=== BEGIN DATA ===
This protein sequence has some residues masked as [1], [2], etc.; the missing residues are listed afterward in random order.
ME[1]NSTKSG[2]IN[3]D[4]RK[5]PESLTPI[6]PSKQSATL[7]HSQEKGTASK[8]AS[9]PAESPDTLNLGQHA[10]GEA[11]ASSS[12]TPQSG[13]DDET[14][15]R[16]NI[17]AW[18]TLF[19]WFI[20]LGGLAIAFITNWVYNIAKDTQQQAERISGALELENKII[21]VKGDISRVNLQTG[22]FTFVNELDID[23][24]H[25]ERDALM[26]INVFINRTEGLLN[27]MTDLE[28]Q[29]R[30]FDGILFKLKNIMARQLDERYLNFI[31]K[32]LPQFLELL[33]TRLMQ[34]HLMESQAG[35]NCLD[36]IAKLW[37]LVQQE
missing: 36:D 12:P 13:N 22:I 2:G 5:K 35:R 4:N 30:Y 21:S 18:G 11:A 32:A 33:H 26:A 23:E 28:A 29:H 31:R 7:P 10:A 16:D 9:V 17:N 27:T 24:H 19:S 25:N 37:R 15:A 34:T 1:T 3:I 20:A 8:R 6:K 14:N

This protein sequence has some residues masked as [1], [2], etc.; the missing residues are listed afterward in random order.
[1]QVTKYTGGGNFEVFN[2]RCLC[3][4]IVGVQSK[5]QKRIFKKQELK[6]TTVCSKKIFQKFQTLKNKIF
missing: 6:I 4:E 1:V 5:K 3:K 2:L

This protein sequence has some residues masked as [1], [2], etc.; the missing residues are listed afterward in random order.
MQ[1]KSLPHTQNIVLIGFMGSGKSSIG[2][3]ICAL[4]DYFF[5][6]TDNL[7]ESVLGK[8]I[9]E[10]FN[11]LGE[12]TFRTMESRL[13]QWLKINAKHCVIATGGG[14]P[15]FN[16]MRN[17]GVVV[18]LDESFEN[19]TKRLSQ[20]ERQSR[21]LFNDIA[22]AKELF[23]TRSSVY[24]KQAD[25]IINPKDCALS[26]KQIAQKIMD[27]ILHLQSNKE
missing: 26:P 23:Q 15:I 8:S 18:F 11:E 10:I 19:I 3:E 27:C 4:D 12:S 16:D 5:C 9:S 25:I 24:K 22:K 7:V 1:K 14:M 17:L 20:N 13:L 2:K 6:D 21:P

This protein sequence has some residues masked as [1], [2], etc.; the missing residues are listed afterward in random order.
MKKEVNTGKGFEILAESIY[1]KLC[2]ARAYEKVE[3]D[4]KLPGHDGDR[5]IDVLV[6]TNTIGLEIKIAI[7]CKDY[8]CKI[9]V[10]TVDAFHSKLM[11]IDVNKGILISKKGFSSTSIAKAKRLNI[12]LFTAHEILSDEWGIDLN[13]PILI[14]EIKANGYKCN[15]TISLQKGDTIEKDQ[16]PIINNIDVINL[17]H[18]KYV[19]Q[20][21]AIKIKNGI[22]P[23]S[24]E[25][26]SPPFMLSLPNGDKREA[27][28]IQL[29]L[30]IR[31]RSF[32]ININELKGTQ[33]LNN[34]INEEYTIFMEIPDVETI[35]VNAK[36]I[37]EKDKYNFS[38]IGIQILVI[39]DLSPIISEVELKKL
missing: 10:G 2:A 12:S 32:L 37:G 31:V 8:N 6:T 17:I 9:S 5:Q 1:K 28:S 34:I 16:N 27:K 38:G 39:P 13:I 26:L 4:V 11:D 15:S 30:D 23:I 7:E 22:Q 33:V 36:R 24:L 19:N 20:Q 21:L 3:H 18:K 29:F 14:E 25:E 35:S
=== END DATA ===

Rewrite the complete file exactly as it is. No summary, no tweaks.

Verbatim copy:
This protein sequence has some residues masked as [1], [2], etc.; the missing residues are listed afterward in random order.
ME[1]NSTKSG[2]IN[3]D[4]RK[5]PESLTPI[6]PSKQSATL[7]HSQEKGTASK[8]AS[9]PAESPDTLNLGQHA[10]GEA[11]ASSS[12]TPQSG[13]DDET[14][15]R[16]NI[17]AW[18]TLF[19]WFI[20]LGGLAIAFITNWVYNIAKDTQQQAERISGALELENKII[21]VKGDISRVNLQTG[22]FTFVNELDID[23][24]H[25]ERDALM[26]INVFINRTEGLLN[27]MTDLE[28]Q[29]R[30]FDGILFKLKNIMARQLDERYLNFI[31]K[32]LPQFLELL[33]TRLMQ[34]HLMESQAG[35]NCLD[36]IAKLW[37]LVQQE
missing: 36:D 12:P 13:N 22:I 2:G 5:K 35:R 4:N 30:Y 21:S 18:G 11:A 32:A 33:H 26:A 23:E 28:A 29:H 31:R 7:P 10:A 16:D 9:V 17:N 27:T 24:H 19:S 25:N 37:R 15:A 34:T 1:T 3:I 20:A 8:R 6:K 14:N

This protein sequence has some residues masked as [1], [2], etc.; the missing residues are listed afterward in random order.
[1]QVTKYTGGGNFEVFN[2]RCLC[3][4]IVGVQSK[5]QKRIFKKQELK[6]TTVCSKKIFQKFQTLKNKIF
missing: 6:I 4:E 1:V 5:K 3:K 2:L

This protein sequence has some residues masked as [1], [2], etc.; the missing residues are listed afterward in random order.
MQ[1]KSLPHTQNIVLIGFMGSGKSSIG[2][3]ICAL[4]DYFF[5][6]TDNL[7]ESVLGK[8]I[9]E[10]FN[11]LGE[12]TFRTMESRL[13]QWLKINAKHCVIATGGG[14]P[15]FN[16]MRN[17]GVVV[18]LDESFEN[19]TKRLSQ[20]ERQSR[21]LFNDIA[22]AKELF[23]TRSSVY[24]KQAD[25]IINPKDCALS[26]KQIAQKIMD[27]ILHLQSNKE
missing: 26:P 23:Q 15:I 8:S 18:F 11:E 10:I 19:I 3:E 27:C 4:D 12:S 16:D 5:C 9:S 25:I 24:K 22:K 7:V 1:K 14:M 17:L 20:N 13:L 2:K 6:D 21:P

This protein sequence has some residues masked as [1], [2], etc.; the missing residues are listed afterward in random order.
MKKEVNTGKGFEILAESIY[1]KLC[2]ARAYEKVE[3]D[4]KLPGHDGDR[5]IDVLV[6]TNTIGLEIKIAI[7]CKDY[8]CKI[9]V[10]TVDAFHSKLM[11]IDVNKGILISKKGFSSTSIAKAKRLNI[12]LFTAHEILSDEWGIDLN[13]PILI[14]EIKANGYKCN[15]TISLQKGDTIEKDQ[16]PIINNIDVINL[17]H[18]KYV[19]Q[20][21]AIKIKNGI[22]P[23]S[24]E[25][26]SPPFMLSLPNGDKREA[27][28]IQL[29]L[30]IR[31]RSF[32]ININELKGTQ[33]LNN[34]INEEYTIFMEIPDVETI[35]VNAK[36]I[37]EKDKYNFS[38]IGIQILVI[39]DLSPIISEVELKKL
missing: 10:G 2:A 12:S 32:L 37:G 31:V 8:N 6:T 17:I 9:S 5:Q 1:K 28:S 34:I 16:N 27:K 38:G 39:P 13:I 26:L 4:V 11:D 15:S 30:D 23:I 7:E 22:Q 33:V 36:R 24:L 19:N 20:Q 21:L 3:H 18:K 29:F 14:E 25:E 35:S